Practical Clinical and Radiological Models to Diagnose COVID-19 on Chest CT in a French Multicentric Emergency Population

P Schuster, A Crombé, H Nivet, A Berger, L Pourriol, N Favard, A Chazot, F Alonzo-Lacroix, E Youssof, A Cheikh, J Balique, B Porta, F Petitpierre, G Bouquet, C Mastier, F Bratan, J Bergerot, V Thomson, N Banaste, G Gorincour

Like Comment

Received date: 2nd October 2020

Our aim was to develop practical models built with simple clinical-radiological features to facilitate COVID-19 diagnosis. To do so, 513 consecutive adult patients suspected of having COVID-19 from 15 emergency departments from 03/13/2020 to 04/14/2020 were included (244 [47.6%] with a positive RT-PCR). Chest CTs were immediately and prospectively analysed by on-call teleradiologists (OCTR) and systematically reviewed within one week by another senior teleradiologist. Each OCTR reading was concluded using a 5-point scale: normal, non-infectious, infectious non-COVID-19, indeterminate and highly suspicious of COVID-19. The senior reading reported the lesions’ semiology, distribution, extent and differential diagnoses. Multivariate stepwise logistic regression (Step-LR) and classification tree (CART) models to predict a positive RT-PCR were trained on 412 patients, validated on an independent cohort of 101 patients and compared with the OCTR performances (295 and 71 with available clinical data, respectively). Regarding models elaborated on radiological variables alone, best performances were reached with the CART model (i.e., AUC=0.92 versus 0.88 for OCTR) while step-LR provided the highest AUC with clinical-radiological variables (0.93 versus 0.86 for OCTR). Hence, these two simple models, depending on the availability of clinical data, could be used by any radiologist to support their conclusion in case of COVID-19 suspicion.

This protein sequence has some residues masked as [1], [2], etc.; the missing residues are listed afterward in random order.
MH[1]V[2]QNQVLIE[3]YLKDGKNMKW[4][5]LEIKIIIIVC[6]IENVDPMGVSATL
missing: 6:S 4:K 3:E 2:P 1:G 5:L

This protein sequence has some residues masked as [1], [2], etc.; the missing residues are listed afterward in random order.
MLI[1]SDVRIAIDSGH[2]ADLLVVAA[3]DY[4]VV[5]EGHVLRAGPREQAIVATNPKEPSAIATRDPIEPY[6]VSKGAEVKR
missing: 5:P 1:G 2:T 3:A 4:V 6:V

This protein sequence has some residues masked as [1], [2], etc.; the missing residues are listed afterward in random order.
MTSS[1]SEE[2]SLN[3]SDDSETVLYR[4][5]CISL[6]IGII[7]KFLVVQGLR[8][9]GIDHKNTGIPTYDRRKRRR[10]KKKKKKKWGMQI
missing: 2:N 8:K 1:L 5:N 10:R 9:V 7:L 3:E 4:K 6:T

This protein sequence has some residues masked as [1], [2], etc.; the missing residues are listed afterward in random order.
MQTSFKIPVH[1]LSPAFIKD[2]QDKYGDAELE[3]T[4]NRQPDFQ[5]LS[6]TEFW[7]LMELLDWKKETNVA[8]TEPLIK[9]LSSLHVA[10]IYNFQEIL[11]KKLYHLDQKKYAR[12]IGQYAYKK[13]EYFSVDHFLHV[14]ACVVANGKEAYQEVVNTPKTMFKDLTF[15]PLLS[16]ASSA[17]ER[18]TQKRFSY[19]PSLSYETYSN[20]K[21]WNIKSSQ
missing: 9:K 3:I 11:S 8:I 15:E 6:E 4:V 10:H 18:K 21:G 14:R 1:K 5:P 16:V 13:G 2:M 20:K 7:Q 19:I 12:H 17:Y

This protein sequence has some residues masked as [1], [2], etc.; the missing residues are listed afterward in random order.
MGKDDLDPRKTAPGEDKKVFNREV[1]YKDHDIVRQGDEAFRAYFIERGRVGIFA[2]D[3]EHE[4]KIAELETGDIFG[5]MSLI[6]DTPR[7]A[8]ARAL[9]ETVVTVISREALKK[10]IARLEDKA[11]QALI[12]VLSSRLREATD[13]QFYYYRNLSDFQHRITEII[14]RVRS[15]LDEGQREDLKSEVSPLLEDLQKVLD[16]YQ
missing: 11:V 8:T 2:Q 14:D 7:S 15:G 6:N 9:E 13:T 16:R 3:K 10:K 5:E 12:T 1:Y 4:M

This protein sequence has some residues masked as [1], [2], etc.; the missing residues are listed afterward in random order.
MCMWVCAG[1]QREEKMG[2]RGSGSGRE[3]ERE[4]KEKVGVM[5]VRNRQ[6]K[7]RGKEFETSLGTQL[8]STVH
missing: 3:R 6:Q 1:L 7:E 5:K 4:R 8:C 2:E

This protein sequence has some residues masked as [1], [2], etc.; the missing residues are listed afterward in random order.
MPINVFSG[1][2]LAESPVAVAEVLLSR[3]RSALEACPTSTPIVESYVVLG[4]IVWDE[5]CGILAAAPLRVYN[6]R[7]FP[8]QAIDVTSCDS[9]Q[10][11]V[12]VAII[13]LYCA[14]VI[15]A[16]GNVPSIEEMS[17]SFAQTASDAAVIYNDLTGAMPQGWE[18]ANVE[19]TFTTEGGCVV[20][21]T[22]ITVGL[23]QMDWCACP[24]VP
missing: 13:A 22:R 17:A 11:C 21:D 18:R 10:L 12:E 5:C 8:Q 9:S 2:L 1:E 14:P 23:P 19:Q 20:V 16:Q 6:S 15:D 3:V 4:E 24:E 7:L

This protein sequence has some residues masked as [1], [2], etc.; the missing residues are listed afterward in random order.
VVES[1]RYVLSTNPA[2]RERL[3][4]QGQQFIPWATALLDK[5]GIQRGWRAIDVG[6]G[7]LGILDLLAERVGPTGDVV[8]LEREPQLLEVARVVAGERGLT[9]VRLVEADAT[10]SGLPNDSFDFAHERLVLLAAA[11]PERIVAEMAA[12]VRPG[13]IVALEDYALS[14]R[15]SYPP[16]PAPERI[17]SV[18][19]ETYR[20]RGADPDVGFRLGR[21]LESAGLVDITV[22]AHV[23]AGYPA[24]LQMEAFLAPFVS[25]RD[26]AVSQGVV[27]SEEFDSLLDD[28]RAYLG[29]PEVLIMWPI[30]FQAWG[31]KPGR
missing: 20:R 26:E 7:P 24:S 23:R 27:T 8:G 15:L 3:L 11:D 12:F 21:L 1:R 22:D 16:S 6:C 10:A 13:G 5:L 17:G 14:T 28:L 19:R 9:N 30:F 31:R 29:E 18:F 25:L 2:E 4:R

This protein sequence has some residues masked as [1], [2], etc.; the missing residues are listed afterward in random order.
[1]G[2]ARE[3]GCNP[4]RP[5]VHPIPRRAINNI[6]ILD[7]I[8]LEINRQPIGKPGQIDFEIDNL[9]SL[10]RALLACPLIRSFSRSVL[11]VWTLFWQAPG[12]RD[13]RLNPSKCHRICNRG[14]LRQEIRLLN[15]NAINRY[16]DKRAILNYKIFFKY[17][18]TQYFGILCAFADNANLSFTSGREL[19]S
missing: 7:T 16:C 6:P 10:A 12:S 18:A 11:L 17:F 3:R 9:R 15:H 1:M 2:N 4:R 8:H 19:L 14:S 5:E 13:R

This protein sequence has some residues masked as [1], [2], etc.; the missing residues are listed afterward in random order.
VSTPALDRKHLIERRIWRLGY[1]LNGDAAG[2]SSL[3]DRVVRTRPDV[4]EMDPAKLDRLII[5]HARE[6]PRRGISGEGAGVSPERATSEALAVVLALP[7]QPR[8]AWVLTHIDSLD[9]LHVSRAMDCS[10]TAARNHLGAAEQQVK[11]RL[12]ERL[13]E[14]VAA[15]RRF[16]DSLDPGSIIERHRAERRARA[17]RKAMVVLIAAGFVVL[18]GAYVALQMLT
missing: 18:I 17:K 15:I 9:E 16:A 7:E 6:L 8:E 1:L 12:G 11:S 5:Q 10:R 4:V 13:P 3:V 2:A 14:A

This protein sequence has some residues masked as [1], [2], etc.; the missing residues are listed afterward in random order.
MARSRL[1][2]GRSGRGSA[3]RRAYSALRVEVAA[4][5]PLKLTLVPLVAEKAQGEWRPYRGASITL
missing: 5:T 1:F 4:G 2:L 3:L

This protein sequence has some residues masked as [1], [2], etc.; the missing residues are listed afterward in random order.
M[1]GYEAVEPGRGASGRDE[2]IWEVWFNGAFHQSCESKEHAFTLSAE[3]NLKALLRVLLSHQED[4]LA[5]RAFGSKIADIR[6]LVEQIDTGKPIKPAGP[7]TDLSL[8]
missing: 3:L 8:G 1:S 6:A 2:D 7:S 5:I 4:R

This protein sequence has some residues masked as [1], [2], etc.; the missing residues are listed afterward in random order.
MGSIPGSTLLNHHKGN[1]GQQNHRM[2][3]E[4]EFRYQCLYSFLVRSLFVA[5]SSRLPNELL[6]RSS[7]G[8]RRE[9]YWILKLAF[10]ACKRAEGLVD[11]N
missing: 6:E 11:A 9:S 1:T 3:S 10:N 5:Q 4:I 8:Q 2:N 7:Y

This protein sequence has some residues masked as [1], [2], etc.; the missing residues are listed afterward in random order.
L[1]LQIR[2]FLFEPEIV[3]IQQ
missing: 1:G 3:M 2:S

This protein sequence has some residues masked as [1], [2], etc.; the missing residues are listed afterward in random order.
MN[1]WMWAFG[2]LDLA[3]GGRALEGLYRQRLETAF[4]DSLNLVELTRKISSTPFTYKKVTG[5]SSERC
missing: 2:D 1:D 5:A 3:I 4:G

Read in full at RSQ.

This is an abstract of a preprint hosted on a preprint server, which is currently undergoing peer review at Scientific Reports. The findings have yet to be thoroughly evaluated, nor has a decision on ultimate publication been made. Therefore, the results reported should not be considered conclusive, and these findings should not be used to inform clinical practice, or public health policy, or be promoted as verified information.

Scientific Reports

-, Nature Portfolio, Springer Nature